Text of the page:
Sex Hormones May Play a Direct Role in Modulating Nociceptor Signaling
A data review conducted by researchers from the Instituto de Biología Molecular y Celular, Universitas Miguel Hernández, Elche, Spain concludes that sex hormones may contribute to modulation of transient receptor potential (TRP) channels’ expression and activity, thereby impacting sensitization in migraine and other chronic pain conditions. This hormonal effect also suggests new pathways for drug intervention, according to the authors, who write that, “There is no doubt about the existence of a sex difference prevalence in chronic pain conditions such as migraine, where the prevalence in women is 2 or 3 times greater than in men. Although the specific molecular and cellular mechanisms underlying this sex dimorphism are still under intense investigation, a pivotal role of sex hormones regulating the somatosensory system appears clear.” The review was published earlier this month in Frontiers in Molecular Biosciences.
The research examined the effect of sex hormones in modulation of thermoTRP channels. Previous work has suggested that sex hormones are involved in regulation of the immune system, while the current findings indicate their further involvement in regulating the expression of thermoTRP channels and signal pathways. A better understanding of the mechanism of this interaction may facilitate development of new therapeutic interventions; however, the authors conclude: “Nonetheless, it should be taken into consideration that sex hormones may not be the only players in determining sexual dimorphism in migraine pain, as this is a very complex phenomenon involving both gonadal-dependent and independent mechanisms that most likely complement each other in defining sex differences in migraine and chronic pain disorders.”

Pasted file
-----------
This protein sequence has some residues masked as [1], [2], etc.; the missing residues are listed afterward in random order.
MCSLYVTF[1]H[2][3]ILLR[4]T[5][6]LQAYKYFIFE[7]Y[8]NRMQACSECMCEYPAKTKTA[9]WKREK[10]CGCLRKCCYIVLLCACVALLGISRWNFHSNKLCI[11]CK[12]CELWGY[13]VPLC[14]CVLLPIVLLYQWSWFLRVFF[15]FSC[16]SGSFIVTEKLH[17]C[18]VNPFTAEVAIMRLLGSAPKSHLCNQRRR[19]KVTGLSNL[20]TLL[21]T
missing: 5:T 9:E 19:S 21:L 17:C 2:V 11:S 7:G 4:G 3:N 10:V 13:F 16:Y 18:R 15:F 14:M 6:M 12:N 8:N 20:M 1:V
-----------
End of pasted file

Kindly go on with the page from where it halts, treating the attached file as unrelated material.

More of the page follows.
Read about the review conclusions.
The journal article may be read here.
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